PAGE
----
Announcement

Collapse
No announcement yet.

Mays vs Aaron

Collapse
X
 
  • Filter
  • Time
  • Show
Clear All
new posts

  • Joltin' Joe
    replied
    Originally posted by digglahhh
    Also, later in his career ('66) Aaron got to move to the Launching Pad, which was further augmented in '69. Check out the park factor for the tail end of Aaron's career. Willie might have liked to hit there in his later years.
    True Atlanta was the launching pad. However, Candlestick being a graveyard and hurting Willie is a total myth.

    Leave a comment:


  • digglahhh
    replied
    Also, later in his career ('66) Aaron got to move to the Launching Pad, which was further augmented in '69. Check out the park factor for the tail end of Aaron's career. Willie might have liked to hit there in his later years.

    Leave a comment:


  • iPod
    replied
    Mays ranks above Aaron on most lists, and in my opinion deservedly so, for several reasons:

    1) He was a better baserunner and stole more.
    2) He played a more challenging defensive position.
    3) He was, amongst their respective defensive peers, more highly regarded.
    4) His big seasons were bigger.

    Leave a comment:


  • BillyF29
    replied
    Originally posted by BoSox Rule
    Ott's home/road splits aren't great, but his park adjusted stats are still fantastic.

    Gehrig and Ott's 5 year WARP, 10 year WARP, and average WARP numbers are similiar. Ott had about 700 games on Lou.
    ....then you realize WARP 3 says that Carlos Guillen had a better 2004 than Vladimir Guerrero and you realize that something is wrong there.

    I used to have a top 20 very similar until I realized little things like that about WARP.

    Leave a comment:


  • Wee Willie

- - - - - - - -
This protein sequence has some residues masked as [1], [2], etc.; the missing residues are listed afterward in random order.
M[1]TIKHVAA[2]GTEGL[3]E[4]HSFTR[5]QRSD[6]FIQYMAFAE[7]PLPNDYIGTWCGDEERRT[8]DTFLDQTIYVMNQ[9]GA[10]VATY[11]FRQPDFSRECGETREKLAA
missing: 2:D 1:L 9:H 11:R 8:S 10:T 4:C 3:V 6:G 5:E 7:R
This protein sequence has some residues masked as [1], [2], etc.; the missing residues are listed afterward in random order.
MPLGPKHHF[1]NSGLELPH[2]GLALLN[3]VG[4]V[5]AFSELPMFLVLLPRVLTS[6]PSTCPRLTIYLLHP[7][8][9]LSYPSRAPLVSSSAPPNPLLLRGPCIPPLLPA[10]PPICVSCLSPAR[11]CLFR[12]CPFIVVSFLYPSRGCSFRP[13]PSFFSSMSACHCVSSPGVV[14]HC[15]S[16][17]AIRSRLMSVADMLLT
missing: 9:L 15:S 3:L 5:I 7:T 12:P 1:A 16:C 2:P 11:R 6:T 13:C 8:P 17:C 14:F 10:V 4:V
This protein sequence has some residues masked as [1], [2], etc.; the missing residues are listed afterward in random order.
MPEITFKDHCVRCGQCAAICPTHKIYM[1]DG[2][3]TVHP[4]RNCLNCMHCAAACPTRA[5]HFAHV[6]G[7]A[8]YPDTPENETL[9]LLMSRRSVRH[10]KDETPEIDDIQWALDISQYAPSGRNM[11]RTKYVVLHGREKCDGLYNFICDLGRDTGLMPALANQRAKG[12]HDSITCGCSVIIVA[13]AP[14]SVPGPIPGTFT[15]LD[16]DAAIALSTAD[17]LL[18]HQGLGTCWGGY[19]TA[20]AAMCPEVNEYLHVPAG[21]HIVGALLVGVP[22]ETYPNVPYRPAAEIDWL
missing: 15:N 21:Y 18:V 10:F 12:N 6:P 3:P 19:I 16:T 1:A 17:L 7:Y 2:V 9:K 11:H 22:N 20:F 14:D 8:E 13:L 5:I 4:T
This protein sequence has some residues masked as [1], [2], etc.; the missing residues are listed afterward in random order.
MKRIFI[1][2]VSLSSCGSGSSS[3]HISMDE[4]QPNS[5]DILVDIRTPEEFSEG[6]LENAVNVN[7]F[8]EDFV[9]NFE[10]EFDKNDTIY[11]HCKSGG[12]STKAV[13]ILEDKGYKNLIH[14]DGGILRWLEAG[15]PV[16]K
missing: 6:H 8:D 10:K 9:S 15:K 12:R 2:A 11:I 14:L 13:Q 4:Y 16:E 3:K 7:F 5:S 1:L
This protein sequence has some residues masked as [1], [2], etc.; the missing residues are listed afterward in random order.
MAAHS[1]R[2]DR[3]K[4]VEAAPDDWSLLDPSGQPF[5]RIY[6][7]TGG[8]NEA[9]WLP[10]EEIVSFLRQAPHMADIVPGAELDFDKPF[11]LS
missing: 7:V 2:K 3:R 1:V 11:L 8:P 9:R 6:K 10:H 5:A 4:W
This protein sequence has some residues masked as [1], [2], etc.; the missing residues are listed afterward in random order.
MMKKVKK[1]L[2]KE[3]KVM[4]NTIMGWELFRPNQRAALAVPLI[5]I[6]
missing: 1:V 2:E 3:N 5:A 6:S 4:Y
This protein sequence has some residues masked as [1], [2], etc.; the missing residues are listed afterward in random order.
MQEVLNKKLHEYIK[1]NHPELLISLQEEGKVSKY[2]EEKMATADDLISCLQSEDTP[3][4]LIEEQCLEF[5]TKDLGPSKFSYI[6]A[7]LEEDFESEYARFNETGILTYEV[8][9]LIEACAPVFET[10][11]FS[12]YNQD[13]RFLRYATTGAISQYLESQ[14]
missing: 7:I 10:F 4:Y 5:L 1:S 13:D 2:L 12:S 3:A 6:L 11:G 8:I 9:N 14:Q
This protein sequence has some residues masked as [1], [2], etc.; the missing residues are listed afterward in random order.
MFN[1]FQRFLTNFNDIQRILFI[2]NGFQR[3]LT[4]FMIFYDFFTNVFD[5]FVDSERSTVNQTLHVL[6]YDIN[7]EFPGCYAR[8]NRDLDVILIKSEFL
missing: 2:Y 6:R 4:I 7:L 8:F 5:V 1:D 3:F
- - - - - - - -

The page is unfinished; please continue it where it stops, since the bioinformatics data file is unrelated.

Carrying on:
replied
    Originally posted by BoSox Rule
    Ott's home/road splits aren't great, but his park adjusted stats are still fantastic.

    Gehrig and Ott's 5 year WARP, 10 year WARP, and average WARP numbers are similiar. Ott had about 700 games on Lou.
    WARP inflates Ott somewhat - as well as Ripken, Palmeiro, Whitaker, etc. Win Shares is probably a better indicator in Ott's case. He still has a few more career Win Shares than Gehrig, but once you factor in league quality, per game-average, and peak - Gehrig should come out ahead, IMO.

    Leave a comment:


  • leecemark
    replied
    --If Frank Thomas had sustained anything close to his peak production for 20 years he WOULD be a top 10 all time player and so is Aaron. Mays was gets a boost over Aaron due to his outstanding CF defense in comparison in Aaron's outstanding RF defense. He was also a great baserunner to Aaron's very good in that department. As already shown, they were virtually identical as hitters. Aaron sustained his performance a little longer helping to offset Mays defensive and baserunning advantage. I have Mays #1 all time and Aaron #3. Hammering Hank finished 10th in both last years and this years BBF polls for best position player (Mays finished 3rd), so it seems those who rank him higher than that and those who rank him lower pretty much balance out.

    Leave a comment:


  • Ursa Major
    replied
    I'd like you guys to chime in on this: Do you think Mays' defensive advantage alone is large enough to have him so far ahaid of Aaron on every ranking?
    I say this with all due respect to Aaron, who was a terrific ballplayer and outstanding individual, but this question is akin to saying, "Is Michael Jordan's defensive advantage alone large enough to have him so far ahaid of Pistol Pete Maravich on every ranking?"

    Mays simply was the consummate ballplayer, doing everything on the field as needed to improve his team, including stealing bases, taking the extra base, throwing runners out, etc. Except for those power and batting average numbers you listed, Mays was the more complete ballplayer than Aaron. Now, whether that difference was so great as to create a gap into which the handful of other players named -- out of the thousands of players who've played the game, managed to slip in between them is a completely different question that shouldn't turn on the differences between Mays and Aaron. You should look at the difference between Aaron and each of those ranked ahead of him.